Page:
LaToya Cantrell’s unexpectedly strong first-place finish in the Oct. 14 mayoral primary apparently has prompted a dramatic reversal in the fundraising contest for the city's top job, vaulting what had been a cash-strapped campaign far ahead that of her runoff opponent, Desiree Charbonnet.
Cantrell has raised more than $613,000 since late September, with nearly $391,400 — or more than 63 percent — of it coming since she led Charbonnet by 9 percentage points in the first round of voting.
Charbonnet has brought in at least $489,000 over the same time frame, but only about $284,000 since the primary.
The new numbers flip the cash race on its head. Where Charbonnet quickly raced to what seemed like an insurmountable fundraising lead, contributors now seem to be betting big on Cantrell.
“Our campaign is not overconfident. We are running, regardless of what the various polls say,
as if we’re behind,” said Karen Carvin Shachat, a consultant for the Cantrell campaign. “We’re going to leave it all on the field on election day.”
Assessments of the current state of the candidates' fundraising are based on campaign finance reports released Wednesday evening, which cover up through Oct. 29, as well as special reports required whenever the candidates receive large contributions.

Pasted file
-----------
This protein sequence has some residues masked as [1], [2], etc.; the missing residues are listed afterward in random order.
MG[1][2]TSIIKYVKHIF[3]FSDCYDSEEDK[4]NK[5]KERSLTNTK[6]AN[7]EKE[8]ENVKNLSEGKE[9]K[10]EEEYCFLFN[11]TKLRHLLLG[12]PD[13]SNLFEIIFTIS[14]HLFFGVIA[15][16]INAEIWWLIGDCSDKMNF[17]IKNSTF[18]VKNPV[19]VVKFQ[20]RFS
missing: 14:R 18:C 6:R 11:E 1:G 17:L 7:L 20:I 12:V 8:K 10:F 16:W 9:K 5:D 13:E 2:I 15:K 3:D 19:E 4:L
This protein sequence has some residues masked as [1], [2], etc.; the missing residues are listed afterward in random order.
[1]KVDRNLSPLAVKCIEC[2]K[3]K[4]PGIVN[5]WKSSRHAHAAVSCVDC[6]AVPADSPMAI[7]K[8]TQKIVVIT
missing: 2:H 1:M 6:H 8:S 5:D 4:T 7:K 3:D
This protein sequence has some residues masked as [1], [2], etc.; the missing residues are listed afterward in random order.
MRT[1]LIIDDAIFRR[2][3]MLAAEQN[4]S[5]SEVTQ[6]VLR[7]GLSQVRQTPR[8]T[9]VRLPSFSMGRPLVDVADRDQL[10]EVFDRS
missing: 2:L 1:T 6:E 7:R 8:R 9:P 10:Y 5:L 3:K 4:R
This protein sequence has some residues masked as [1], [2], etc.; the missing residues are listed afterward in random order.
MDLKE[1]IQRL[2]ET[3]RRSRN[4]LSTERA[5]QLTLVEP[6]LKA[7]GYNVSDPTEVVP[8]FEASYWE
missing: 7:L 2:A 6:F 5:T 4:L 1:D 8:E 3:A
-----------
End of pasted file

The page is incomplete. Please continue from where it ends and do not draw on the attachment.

Those reports show that Cantrell's campaign ended the primary practically living check-to-check. Now, it has a comfortable margin as it enters the final week of the election. Though the reports do not show expenditures since the end of October, Cantrell had as much as $351,000 for the final stretch.
That money will go to both ads and field efforts. Even when it was behind in donations, the campaign managed a strong get-out-the-vote effort.
“It makes our jobs easier,” Shachat said of the money. “Instead of having to run a campaign on a shoestring budget, we now have resources that weren’t available before.”
Overall, Charbonnet still has raised the most cash — $1.8 million to Cantrell's $1.2 million.
But a spending spree in the days before the primary drained most of her total. The campaign spent nearly $725,000 from late September to the end of October, leaving it under water on Oct. 29, the last day covered by a full campaign finance report, with more than $25,000 in expenses it didn’t have cash on hand to pay.
Charbonnet appears to have climbed back into the black since then, according to the special contribution reports, but she has struggled to raise money as quickly as before. She had a little more than $109,000 on hand as of a few weeks ago.
One measure of candidate momentum is public opinion polls. Another is contributions, which are not just votes of confidence but also bets on a…